I had a roommate in college who used to cut herself. We would see the faint scars on her arms and inner thighs and say nothing. Then one night we were walking home from a party and all very drunk, and someone asked why she cut herself. I swear I thought she would freak out and deny it, would get angry and indignant, but instead she just smiled and rubbed one of the scars. “People always assume that I am addicted to the pain, but they're wrong,” she said, staring straight ahead and smiling, her eyes glossy in the reflected streetlights. “I'm not addicted to pain,” she said. “I'm addicted to healing.” 

        I sit strapped into my jump-seat in a pressurized aluminum tube knifing unnaturally through the skies, cheating time zones and racing ahead of life and all I can think is this: we're all addicted to healing. 

        Maybe that's why we hurt each other so much.

        I told Jared about the baby last night and I feel worse for it, even less sure. When he asked who the father was there was a hurt slamming through me that I never could have imagined possible, a black weight crushing me. I cried for hours and screamed myself to sleep. This morning after securing the cabin and falling asleep against the galley counter, I asked myself the same question over and over. 

        Do I really want a baby as horrible as me?

        Only the five of us hear the alarms. Steve sounds nervous as he announces the malfunction, which is pilot-speak for everything you don't want to say, for nothing anyone wants to hear. The words fling themselves out of the recessed speakers like wasps.

        After the announcement there's a time lag before the fear sets in. People are at first angry, then bewildered, then helpful and comforting to one another, and finally they become cruel, mean and selfish.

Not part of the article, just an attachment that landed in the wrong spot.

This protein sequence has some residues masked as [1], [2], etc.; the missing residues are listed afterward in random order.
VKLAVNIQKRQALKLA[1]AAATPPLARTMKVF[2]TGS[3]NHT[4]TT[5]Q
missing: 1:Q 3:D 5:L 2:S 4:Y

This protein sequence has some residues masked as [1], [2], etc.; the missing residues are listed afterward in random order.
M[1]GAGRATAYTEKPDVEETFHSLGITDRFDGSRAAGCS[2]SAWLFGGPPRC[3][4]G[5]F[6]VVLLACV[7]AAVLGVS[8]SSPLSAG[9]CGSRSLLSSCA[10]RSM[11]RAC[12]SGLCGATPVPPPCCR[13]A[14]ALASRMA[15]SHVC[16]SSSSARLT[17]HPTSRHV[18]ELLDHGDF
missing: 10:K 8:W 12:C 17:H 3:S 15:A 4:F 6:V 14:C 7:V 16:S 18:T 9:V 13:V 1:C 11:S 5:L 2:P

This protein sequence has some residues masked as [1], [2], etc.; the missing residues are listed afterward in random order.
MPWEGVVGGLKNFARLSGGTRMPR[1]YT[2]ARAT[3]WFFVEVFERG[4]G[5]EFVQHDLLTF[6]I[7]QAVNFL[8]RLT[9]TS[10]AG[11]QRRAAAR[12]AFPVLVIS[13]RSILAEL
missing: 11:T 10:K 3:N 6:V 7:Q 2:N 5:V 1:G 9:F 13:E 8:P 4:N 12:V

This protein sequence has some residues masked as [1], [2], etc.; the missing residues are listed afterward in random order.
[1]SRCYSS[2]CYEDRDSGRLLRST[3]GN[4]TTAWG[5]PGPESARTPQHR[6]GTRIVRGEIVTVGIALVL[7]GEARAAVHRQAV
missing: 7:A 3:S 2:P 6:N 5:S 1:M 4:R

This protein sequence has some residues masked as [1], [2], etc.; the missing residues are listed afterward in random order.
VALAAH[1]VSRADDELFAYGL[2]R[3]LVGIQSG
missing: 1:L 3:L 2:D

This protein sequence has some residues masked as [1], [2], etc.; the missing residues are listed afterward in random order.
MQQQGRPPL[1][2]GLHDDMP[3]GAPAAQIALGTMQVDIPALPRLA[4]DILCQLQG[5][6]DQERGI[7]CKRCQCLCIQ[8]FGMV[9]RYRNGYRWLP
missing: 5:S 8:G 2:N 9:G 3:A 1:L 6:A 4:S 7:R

We crash so we can live.

        Steve says there's enough time, that it's a controlled descent, but he doesn't sound so confident. It's simple math, really, but that math sits atop unpredictable mechanics. Whatever happened down below, we don't really know. And what will happen in the next 20 minutes before landfall? We don't know that, either.

        A fire on a plane slinging itself towards the ocean, well, there's nothing good about it.

        Steve's words stream out of the speakers and spread through the cabin like confetti. We're not going to make land. Just before clicking off he pauses, and the passengers all stare at the cockpit door. No one breathes. 

        “The exits are clearly marked,” he says.

        All these people, sad and angry, bewildered, finally mean and cruel and selfish. In the end everyone wants to stand up, when it's too late. Everyone wants to be somewhere else, be someone else. Always, too late.

        I decide to keep the baby. I decide to stop running. There are places in the world, I think, that don't hurt so much. Places where I can sit in the sand with the sun on my face and warm salty water sliding over my feet, next to someone I love. Anyplace but here, this fragile little tube, reaching and screaming over the whitecaps like a proud, dying thing, trying to leap over one last wave and reach land, any land.

The Cockpit

        Control passes me off to the coastguard. I know what that means but there's nothing left to say. All I can do is pull into the wind at the last minute and try not to pitch. We can survive a water landing; it's been done before, even in the chop. But the swells worry me.